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Flashback: The Quest For Identity!
by: Dr. Boogie

Last week, I told you about a fun little adventure game where you control a wimpy scientist trying to escape from the clutches of brutish, polygonal aliens and a heinous demise via lasers, leeches, spikes, venus flytraps, etc. Good times, to be sure, but it was a bit short, not counting all the time added on through reloading and making your way back to the spot where you had the fleshed flayed from your bones by an alien death ray. Moreover, maybe you're getting a little tired of trying to discern the meaning of the obscure puzzles in your alien surroundings and just want something with a little more familiarity. Thankfully, another French game designer named Paul Cuisset was willing to indulge us with a wondrous bit of software called Flashback: The Quest For Identity.

Purple goo is important to the plot.

The actual quest for identity is pretty short: You are Conrad B. Hart, but the problem is you don't remember that on account of some thugs kidnapping you and erasing your memory. You escape from your captors and get shot down over the jungles of Titan (those jerks at NASA would have us believe that it's frozen, nitrogen-rich wasteland). You have no memory of who you are, but luckily, you had the presence of mind to make a holocube to remind you that you made a copy of your memories and left them with a friend. You find that friend, and then the real quest begins, one involving an alien conspiracy and some eyewear straight out of "They Live!".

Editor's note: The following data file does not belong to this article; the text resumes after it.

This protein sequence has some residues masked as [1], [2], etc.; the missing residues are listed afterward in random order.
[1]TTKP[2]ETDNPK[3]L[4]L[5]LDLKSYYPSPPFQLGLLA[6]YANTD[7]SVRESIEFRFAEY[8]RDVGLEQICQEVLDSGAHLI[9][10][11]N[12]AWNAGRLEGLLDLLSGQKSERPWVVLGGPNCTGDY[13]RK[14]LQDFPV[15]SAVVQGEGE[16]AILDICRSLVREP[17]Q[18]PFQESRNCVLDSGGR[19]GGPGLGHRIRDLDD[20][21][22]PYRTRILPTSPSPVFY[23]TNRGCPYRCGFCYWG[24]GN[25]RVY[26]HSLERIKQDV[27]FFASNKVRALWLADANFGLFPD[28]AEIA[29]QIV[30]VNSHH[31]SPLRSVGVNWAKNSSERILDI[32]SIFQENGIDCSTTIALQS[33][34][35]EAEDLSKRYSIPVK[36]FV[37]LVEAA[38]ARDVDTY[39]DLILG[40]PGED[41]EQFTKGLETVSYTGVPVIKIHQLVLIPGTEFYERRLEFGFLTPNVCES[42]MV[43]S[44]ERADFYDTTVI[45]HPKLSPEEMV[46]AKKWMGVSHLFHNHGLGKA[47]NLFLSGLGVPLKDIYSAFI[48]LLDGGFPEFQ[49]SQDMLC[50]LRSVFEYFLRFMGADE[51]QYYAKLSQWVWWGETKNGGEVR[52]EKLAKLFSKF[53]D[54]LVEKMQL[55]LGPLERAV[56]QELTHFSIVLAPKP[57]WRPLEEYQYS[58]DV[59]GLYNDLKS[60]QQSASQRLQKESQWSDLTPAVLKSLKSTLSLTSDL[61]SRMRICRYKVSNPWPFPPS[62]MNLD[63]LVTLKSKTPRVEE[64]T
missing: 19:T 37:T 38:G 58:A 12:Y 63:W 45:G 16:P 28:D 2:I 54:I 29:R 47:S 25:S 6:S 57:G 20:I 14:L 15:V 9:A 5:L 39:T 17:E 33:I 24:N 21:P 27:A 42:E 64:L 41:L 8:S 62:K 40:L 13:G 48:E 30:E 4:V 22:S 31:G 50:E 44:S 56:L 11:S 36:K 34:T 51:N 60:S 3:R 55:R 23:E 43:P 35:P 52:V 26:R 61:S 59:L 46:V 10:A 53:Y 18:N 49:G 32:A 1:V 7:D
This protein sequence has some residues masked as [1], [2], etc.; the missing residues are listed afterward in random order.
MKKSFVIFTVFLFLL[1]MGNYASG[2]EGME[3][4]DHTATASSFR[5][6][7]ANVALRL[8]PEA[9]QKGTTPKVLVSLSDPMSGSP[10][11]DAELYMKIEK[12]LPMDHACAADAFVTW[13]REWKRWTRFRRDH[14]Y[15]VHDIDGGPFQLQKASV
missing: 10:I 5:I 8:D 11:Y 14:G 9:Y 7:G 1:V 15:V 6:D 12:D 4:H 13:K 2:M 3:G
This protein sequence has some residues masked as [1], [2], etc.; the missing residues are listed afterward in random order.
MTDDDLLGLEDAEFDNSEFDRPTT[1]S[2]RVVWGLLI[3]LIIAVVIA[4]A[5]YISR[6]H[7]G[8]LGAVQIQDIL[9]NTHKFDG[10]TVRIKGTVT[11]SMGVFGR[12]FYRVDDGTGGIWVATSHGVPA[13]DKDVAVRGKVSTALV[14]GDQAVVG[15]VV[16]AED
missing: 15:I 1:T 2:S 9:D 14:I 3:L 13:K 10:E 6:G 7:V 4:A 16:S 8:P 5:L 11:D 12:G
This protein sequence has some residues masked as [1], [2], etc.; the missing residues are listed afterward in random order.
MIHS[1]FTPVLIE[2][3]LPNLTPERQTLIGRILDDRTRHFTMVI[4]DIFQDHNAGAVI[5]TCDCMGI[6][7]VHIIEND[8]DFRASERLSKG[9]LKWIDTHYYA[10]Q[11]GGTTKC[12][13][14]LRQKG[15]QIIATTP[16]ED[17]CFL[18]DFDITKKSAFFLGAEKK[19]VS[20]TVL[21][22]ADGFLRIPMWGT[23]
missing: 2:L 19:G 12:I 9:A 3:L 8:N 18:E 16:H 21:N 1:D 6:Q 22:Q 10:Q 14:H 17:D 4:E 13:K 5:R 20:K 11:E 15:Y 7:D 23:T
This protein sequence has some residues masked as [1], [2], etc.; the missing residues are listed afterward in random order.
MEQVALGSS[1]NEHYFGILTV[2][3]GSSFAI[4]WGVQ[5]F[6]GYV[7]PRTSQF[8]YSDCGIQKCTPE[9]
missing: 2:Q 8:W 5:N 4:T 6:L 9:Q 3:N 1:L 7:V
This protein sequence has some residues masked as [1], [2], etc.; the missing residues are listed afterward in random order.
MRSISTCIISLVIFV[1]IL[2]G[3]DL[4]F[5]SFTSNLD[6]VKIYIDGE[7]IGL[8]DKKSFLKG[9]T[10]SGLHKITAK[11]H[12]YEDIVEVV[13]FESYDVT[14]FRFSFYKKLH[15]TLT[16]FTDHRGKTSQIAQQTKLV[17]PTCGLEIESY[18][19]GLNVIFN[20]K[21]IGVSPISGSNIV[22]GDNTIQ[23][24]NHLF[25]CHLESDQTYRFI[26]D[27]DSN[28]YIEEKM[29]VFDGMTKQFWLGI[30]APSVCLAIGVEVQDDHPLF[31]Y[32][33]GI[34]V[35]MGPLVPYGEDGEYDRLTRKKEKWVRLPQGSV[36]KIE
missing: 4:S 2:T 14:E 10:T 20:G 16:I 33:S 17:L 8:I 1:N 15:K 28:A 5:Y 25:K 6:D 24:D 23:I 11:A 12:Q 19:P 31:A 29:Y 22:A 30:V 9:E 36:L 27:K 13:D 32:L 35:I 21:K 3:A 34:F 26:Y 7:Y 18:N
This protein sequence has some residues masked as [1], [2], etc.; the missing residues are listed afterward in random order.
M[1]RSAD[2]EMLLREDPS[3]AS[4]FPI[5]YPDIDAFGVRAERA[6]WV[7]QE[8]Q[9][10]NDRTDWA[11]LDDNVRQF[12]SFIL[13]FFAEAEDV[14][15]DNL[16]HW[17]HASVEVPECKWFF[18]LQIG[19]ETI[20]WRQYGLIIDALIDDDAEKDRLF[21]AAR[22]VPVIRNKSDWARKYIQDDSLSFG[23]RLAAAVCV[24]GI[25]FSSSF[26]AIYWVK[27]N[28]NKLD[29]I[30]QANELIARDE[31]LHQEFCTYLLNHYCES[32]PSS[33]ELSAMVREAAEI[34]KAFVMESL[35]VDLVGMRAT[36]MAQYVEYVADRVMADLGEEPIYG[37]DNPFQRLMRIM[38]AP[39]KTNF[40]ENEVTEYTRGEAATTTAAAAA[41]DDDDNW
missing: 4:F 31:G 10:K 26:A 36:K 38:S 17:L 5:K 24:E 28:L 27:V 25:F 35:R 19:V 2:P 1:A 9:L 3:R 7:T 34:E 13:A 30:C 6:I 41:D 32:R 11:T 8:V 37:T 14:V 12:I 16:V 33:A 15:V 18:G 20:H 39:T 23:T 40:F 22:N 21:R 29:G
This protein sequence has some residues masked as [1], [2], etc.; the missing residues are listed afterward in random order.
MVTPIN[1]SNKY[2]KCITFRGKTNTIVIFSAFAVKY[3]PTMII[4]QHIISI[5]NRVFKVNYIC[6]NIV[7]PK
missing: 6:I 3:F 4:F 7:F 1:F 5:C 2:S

Like Out of This World, Flashback used rotoscoped animations for both cinematics and in-game characters, giving them fluid motions with a chic polygonal look. However, the game is set up more like Prince of Persia, with ledge-climbing and gap-jumping alongside trap-dodging. However, all the prince had was a sword, and you, meanwhile, have your very own firearm.

Low-res action!

I admit, I do wish it had the force field and skeletonizing effect of the OoTW laser pistol, but a limitless supply of ammunition is good too. And heck, if the bad guys get too friendly, you can always pistol whip them into submission. Conrad loves it. Just listen to the eagle shriek he lets out whenever he swings that gun of his.

However, even more useful than the gun is a handy, pocket-sized device that Conrad keeps in his pocket at all times: a shield generator. It's a nifty little device that can absorb gunshots, electric shocks, pistol whippings, and more, and all it needed to supply this convenience was an occasional recharge at one of the surprisingly prevalent recharge stations:

What does the '7' mean?

It's probably a coincidence that it looks like a giant battery. I suppose when you create a device that converts bullets and bomb blasts into a knockdown with a strange noise, you aren't going to be too concerned about aesthetics..